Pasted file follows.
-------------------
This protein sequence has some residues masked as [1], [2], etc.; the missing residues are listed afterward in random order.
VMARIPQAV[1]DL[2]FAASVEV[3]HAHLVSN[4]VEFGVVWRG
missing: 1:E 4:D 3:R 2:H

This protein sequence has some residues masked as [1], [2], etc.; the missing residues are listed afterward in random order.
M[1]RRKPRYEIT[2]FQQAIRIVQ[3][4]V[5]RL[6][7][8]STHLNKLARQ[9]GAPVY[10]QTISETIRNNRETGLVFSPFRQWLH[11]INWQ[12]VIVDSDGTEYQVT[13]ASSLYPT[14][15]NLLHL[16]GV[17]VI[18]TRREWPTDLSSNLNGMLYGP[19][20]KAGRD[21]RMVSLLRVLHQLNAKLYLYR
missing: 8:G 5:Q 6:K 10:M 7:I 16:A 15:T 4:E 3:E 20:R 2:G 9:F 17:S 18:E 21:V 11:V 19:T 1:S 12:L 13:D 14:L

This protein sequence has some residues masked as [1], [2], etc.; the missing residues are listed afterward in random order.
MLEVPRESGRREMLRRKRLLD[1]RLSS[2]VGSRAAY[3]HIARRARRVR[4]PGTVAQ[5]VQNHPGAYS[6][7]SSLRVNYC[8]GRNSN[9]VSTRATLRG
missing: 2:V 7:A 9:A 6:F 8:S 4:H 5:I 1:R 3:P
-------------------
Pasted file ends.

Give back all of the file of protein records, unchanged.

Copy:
This protein sequence has some residues masked as [1], [2], etc.; the missing residues are listed afterward in random order.
VMARIPQAV[1]DL[2]FAASVEV[3]HAHLVSN[4]VEFGVVWRG
missing: 1:E 4:D 3:R 2:H

This protein sequence has some residues masked as [1], [2], etc.; the missing residues are listed afterward in random order.
M[1]RRKPRYEIT[2]FQQAIRIVQ[3][4]V[5]RL[6][7][8]STHLNKLARQ[9]GAPVY[10]QTISETIRNNRETGLVFSPFRQWLH[11]INWQ[12]VIVDSDGTEYQVT[13]ASSLYPT[14][15]NLLHL[16]GV[17]VI[18]TRREWPTDLSSNLNGMLYGP[19][20]KAGRD[21]RMVSLLRVLHQLNAKLYLYR
missing: 8:G 5:Q 6:K 10:M 7:I 16:A 15:T 4:E 3:E 20:R 2:G 9:F 17:S 18:E 21:V 11:V 19:T 1:S 12:L 13:D 14:L

This protein sequence has some residues masked as [1], [2], etc.; the missing residues are listed afterward in random order.
MLEVPRESGRREMLRRKRLLD[1]RLSS[2]VGSRAAY[3]HIARRARRVR[4]PGTVAQ[5]VQNHPGAYS[6][7]SSLRVNYC[8]GRNSN[9]VSTRATLRG
missing: 2:V 7:A 9:A 6:F 8:S 4:H 5:I 1:R 3:P